The Braveheart Factor: 12/10
As far as historical accuracy, I have to say... wow! I have always been attracted to stories that take place in the classical period. And they are hard to find. The history was SO good. And so well-researched. And the dialogue was so accurate (read: not distracting). Ah. It was just a pleasure to read. She ended the book with a list of resources she used, just in case I wanted to read the books she read. (11/10 for that). PLUS... she managed to make a very specific, very detailed explanation of an accurate Roman marriage ceremony into a riveting (trust me, not boring, this one) and forward-moving story for two chapters. (12/10) for that. I've never given anyone more than 10/10 in this category. But I was just so impressed with this... I couldn't help myself. If you don't stop me now, I might go even higher...

The Nostalgia Re-Read Factor: 10/10
Oh, I'm definitely gonna read this again. No question about it. So glad I got this for Kindle, because this is the kind of book that I will be able to pull out when I've read everything else on my Kindle and want something to re-read for old time's sake. If I'd bought the hard-back, it would go on my bookshelf.

The Skim Factor: 10/10 

I skimmed a little bit, I'll admit. But I'm not going to rate the book lower, because the reason I skimmed was *good writing*! I got so caught up in the fight at the end (no spoilers, don't worry...), I had to skim just to find out what happened. And I have to say, I was surprised by the end of the book (the twist). That hasn't happened in a long time. Definitely worth reading.

The Little People Factor: 8/10
I wasn't particularly attached to any of the minor characters. But Styles did a great job of fleshing out the villain and really making me hate him. (And be afraid for the hero and heroine because of him.) I think that's important in a historical romance. I have to believe that he would really kill them. And I believed it this time! Excellent villain work, I thought. But, at the same time, I didn't care about any of the other minor characters. And that's always a flag for me, I guess.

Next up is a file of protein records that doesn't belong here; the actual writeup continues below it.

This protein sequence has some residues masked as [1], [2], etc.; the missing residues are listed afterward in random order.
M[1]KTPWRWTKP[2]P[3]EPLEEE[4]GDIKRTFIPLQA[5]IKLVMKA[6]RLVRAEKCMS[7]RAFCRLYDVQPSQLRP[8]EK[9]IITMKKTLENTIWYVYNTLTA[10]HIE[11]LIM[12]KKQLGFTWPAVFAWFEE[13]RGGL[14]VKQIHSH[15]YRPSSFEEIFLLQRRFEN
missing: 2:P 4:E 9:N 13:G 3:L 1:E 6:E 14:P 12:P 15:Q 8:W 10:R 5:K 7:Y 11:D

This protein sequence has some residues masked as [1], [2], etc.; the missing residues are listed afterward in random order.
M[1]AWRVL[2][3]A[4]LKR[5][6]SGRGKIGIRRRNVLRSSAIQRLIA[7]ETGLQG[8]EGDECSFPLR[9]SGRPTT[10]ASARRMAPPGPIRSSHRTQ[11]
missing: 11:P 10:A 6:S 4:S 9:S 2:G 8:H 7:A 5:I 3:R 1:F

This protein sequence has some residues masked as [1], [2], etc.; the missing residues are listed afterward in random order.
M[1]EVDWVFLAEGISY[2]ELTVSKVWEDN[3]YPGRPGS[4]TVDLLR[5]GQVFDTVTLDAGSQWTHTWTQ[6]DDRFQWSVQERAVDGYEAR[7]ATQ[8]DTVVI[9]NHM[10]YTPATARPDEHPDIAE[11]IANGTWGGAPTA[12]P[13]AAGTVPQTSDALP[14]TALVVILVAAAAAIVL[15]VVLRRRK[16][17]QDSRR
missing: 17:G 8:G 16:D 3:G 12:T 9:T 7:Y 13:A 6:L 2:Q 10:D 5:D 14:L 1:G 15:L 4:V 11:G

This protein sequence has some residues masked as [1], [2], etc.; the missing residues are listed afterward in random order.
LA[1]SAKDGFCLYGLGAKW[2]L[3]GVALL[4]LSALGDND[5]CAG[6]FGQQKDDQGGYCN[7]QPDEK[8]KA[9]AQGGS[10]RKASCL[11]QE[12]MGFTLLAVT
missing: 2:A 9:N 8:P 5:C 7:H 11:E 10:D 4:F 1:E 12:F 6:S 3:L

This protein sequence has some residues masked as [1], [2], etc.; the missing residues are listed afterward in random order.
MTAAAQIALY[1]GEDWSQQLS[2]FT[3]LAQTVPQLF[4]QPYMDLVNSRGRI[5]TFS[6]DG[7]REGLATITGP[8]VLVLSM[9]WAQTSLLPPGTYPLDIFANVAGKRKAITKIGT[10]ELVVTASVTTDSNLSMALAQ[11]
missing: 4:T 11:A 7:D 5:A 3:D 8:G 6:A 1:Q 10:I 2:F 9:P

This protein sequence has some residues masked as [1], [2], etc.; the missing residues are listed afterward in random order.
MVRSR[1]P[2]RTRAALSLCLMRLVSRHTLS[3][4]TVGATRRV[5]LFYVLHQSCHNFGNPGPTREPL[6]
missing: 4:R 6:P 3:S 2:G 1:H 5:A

Overall Evaluation: 93/100
This book started off very slow. In fact, I think if I'd have just picked it up off the shelves, I probably would have put it down. And *shame on me*!! Because it was a good book, well-worth-reading. It just proves to me how much I've come to rely on the first couple of pages to be a good judge of a book. Well, in this case, stick through the first few pages, and you will be in for a treat that just keeps getting better and better the more you read. I would recommend this generally to anyone interested in historical romance, and specifically (and enthusiastically) recommend it to anyone who loves classical history in their historical romance. And I may even recommend it to my friends who like historical fiction (not romance) just for the historicity. Excellent work, here.